DEARBORN — A Dearborn Public Schools Board of Education meeting commenced on Thursday after being shut down on Monday when protesters against certain books in the district’s libraries packed the room and the meeting descended into chaos and confusion.
The books, which have been pulled off the shelf pending review for weeks, largely concern LGBTQ+ issues and have candid and sometime illustrated discussions on sexuality.
On Monday, with local and national media later taking note, protesters booed calls to clear out the room to follow fire safety concerns, even those conveyed by protest organizers. Board trustees and the organizers asked that many of those not planning to submit public comments leave the packed room to bring it back within the fire code limits, to no avail.
The crowd also objected to the boards three-minute rule during public comment, which the board routinely uses. The organizers were unable to contain the raucous crowd, leading the board to take a break for the situation to cool down, before Dearborn Police and Fire personnel asked the trustees to suspend the meeting completely.
To be sure, the books, which were objected to earlier this year by a parent, are currently in the district’s book challenge process. The parent, Stephanie Butler, found the books through a Facebook page called Mary in the Library that posts “naughty children’s books” available in school libraries.
The district has had such a book challenge process in place and is now revising those guidelines and tightening up criteria for book selection, as well as updating procedures for how it handles challenges to those books.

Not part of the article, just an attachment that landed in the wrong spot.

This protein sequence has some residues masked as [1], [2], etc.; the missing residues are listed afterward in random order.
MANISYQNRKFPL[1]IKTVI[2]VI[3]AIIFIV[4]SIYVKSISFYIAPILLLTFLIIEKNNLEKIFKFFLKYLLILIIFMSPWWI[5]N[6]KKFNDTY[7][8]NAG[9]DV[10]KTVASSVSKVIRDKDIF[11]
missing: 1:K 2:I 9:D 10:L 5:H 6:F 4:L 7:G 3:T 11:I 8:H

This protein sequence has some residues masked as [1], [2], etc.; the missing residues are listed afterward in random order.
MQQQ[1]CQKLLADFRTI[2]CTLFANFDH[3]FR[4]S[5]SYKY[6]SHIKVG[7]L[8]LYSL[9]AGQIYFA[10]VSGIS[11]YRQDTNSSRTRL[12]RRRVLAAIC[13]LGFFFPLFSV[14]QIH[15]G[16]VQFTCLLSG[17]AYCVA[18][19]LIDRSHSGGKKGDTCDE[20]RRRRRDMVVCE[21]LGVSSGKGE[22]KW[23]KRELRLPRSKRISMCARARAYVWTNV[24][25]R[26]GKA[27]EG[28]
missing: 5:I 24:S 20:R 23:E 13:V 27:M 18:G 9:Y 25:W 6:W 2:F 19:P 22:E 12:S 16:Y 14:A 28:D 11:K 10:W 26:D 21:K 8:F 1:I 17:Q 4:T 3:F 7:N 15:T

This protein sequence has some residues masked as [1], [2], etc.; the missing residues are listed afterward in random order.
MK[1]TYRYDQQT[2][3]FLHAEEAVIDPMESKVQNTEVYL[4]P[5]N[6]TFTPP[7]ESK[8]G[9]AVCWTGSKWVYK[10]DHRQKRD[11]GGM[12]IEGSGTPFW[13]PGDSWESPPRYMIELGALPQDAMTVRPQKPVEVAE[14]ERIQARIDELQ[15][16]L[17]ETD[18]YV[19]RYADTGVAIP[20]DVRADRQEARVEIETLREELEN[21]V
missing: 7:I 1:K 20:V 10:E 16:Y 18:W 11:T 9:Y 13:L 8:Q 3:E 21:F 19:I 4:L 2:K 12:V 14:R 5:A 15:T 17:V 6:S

This includes an internal review of the books in questions, which is currently taking place by the district’s media specialists. The district also has an opt-out form for parents to sign to exclude their child from checking out certain materials.
If the parent does not agree with the media specialist’s decision as to whether the books indeed have educational merit and are appropriately allocated according to age, and does not want to sign the opt-out form, the books will then go to a committee made up of educators, parents, an administrator, social worker or school psychologist and a student.
The board itself is not part of that process, nor were the books on the agenda for the meeting this week.
Many protesters are not satisfied by these guidelines and want the board and the district administration to order the books be removed completely.
Trustee Adel Mozip was booed by protesters after he said on Monday that “parents have a choice and they have a voice, and this administration (has) given you that voice.”
Protesters brought a resolution that enforces parental rights in education activities on Monday. Though the district accepts resolutions from individuals and organizations, they are put through a review and verification process that can take months before the board votes on them.